Recruiting & Hiring Blog for HR Professionals

What Can HR Learn from the Marketing Department?

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As LinkedIn CEO Jeff Weiner says, “The world’s best recruiters think like the world’s best marketers,” and it’s time to expand the “recruiting skill set to include branding, targeting and engagement.”

Experts have already predicted 2014 is the year recruiting will begin to look more like marketing. Rather than focus on meeting short-term hiring goals and filling a specific number of positions every month or quarter, your new recruiting approach should be focused on targeted messaging, employment branding and devoting resources to position your company as an attractive workplace.

By incorporating some of the most basic marketing best practices into your recruiting strategy, you’ll help your business attract qualified applicants that will meet your hiring needs and overall business goals for the long term. Here are four ways your recruiters and hiring managers can start thinking like marketers to improve the hiring process and attract top talent.

Define Your Candidate Persona

Marketers develop buyer personas to figure out who, when, why and how customers make purchasing decisions. The insight they uncover is used to develop marketing strategies to engage and persuade buyers to choose their product over competitors. Just as marketers are challenged to define and refine buyer personas, recruiters and hiring managers should dig deep to define and characterize their ideal candidates. Your candidate persona should encompass not only the skill sets you are looking for in applicants, but also the demographics, such as location, current occupation, job history, workplace values and challenges they may face in their current positions.

Develop Strategic Messaging

Marketers are seasoned pros when it comes to developing messages and content targeted at specific customer segments. Using various communication channels, marketers focus on delivering the right message to the right customer at the right time. Recruiters can take a similar approach by developing messaging that deeply resonates with applicants and their ideal candidates. This includes content that will engage applicants based on their job challenges and pain points to help them understand why they should consider leaving their current jobs to come work for you.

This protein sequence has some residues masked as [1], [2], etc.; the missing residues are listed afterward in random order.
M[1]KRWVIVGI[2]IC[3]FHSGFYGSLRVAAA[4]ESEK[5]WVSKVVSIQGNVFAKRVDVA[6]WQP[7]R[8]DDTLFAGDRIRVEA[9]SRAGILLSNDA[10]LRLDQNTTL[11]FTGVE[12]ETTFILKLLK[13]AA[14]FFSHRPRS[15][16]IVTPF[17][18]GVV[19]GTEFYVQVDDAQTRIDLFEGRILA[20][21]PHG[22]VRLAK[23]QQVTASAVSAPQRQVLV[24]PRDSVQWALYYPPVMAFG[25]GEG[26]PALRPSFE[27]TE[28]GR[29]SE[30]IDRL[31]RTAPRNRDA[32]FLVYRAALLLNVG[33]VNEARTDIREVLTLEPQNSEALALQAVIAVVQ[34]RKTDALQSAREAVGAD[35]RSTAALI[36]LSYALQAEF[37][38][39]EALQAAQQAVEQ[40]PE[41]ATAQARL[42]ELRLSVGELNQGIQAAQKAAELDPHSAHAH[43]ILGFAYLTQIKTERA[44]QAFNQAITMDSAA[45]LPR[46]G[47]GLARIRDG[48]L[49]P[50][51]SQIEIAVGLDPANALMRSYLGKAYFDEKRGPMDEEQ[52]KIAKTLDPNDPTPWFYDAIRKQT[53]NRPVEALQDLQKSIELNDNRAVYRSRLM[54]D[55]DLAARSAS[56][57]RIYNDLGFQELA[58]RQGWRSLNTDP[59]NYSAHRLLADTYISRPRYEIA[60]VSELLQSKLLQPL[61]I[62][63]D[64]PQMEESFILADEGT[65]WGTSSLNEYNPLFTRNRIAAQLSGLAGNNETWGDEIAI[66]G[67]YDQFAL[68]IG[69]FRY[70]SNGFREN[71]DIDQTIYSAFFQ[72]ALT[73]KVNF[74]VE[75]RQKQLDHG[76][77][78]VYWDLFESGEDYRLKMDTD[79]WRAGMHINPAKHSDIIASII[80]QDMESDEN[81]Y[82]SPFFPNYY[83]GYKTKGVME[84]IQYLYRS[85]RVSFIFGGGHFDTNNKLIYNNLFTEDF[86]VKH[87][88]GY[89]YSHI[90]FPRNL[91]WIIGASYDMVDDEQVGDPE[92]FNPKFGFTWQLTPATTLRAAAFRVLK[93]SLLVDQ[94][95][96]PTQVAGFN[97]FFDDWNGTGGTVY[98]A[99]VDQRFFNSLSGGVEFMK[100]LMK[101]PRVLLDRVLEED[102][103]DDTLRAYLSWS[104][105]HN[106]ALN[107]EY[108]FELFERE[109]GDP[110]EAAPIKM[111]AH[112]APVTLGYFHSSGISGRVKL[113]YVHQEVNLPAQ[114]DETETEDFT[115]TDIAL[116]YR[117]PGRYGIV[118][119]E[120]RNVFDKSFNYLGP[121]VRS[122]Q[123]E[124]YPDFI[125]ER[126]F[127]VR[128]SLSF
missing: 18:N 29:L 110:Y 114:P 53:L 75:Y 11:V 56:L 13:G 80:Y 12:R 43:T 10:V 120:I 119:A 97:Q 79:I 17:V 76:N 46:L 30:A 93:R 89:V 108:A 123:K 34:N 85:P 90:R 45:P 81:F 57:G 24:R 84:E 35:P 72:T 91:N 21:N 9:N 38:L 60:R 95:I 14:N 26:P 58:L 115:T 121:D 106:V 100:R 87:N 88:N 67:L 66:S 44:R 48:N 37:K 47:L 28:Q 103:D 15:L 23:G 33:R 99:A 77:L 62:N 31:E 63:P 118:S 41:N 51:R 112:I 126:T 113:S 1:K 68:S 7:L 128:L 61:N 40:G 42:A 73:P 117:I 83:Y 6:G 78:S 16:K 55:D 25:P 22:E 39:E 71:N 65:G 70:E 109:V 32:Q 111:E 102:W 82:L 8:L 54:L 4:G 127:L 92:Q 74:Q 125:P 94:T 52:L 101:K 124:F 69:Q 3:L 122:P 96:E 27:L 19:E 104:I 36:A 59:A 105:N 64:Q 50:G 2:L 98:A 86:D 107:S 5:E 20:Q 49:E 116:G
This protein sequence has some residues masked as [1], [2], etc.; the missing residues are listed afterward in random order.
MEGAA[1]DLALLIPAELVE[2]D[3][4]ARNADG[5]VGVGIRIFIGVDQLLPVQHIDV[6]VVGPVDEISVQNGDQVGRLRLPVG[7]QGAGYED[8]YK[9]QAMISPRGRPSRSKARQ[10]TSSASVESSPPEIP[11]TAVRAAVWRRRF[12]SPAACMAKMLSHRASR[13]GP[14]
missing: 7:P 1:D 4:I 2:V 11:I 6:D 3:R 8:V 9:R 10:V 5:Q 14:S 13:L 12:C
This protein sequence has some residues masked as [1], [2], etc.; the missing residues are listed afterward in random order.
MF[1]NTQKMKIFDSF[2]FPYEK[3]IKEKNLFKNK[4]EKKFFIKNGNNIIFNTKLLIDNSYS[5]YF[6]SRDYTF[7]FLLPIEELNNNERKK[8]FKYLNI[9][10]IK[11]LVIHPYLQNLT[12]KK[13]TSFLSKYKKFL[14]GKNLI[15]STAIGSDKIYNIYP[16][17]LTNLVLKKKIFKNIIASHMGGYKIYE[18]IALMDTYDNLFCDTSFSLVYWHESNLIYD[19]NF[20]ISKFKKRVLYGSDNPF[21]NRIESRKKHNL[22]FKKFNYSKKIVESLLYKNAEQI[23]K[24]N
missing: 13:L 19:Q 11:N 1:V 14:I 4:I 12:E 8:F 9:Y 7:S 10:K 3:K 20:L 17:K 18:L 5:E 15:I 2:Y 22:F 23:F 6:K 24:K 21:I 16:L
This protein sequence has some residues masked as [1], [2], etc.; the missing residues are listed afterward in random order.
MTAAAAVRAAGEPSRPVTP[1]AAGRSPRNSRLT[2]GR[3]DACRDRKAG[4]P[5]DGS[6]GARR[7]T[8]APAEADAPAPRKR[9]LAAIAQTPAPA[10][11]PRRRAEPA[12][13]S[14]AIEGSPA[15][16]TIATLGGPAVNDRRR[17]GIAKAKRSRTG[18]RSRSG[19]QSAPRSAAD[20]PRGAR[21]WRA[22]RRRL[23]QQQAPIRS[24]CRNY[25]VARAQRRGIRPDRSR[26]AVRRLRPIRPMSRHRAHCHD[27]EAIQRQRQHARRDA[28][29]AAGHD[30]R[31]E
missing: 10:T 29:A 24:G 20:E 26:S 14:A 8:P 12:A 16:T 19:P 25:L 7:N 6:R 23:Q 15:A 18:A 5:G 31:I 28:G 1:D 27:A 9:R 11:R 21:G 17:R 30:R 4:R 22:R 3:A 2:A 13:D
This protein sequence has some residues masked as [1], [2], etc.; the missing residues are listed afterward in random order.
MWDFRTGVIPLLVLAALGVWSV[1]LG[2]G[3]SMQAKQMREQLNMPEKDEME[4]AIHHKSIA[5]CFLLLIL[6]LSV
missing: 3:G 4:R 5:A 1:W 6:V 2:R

Build an Engagement Strategy

Marketers are tasked with bringing in new leads and converting them into contacts. An important part of that includes engaging their target audience on various channels as opposed to simply broadcasting information and hoping for a reaction. Recruiters should have the same mind set when trying to attract applicants on social media. According to the Society for Human Resource Management (SHRM), many companies just post a job opening to Twitter, Facebook or Pinterest and leave it at that. But Geoff Webb, senior strategic sourcer for Aon Hewitt, says, “Social networking is not about broadcasting jobs; it’s about interaction.”

Use Storytelling to Convey Your Employment Brand

Incorporating stories into branded messaging is another tactic marketers use to “intrigue, engage and connect emotionally with consumers.” Your HR department can do the same by conveying an authentic employee experience using videos and testimonials that showcase what it’s actually like to work at your company. These types of stories can document workplace activities, highlight some of the most intriguing aspects of your company and add personality to your employment brand.

What other marketing activities would you incorporate into your recruiting process? Let us know in the comments below!

The Online Recruiting Guide: 11 Steps to Attract More Applicants

Topics: Recruitment Marketing,, Recruiting Best Practices

This is disclaimer text. We’ve shared these tips to help educate you on social media employment screenings and considerations for your business — this information should not be construed as legal advice. But if your company chooses to screen applicants on social media or want to explore the topic even further, consult with an attorney for advice related to this screening tactic.

Photo credit: photographer via website

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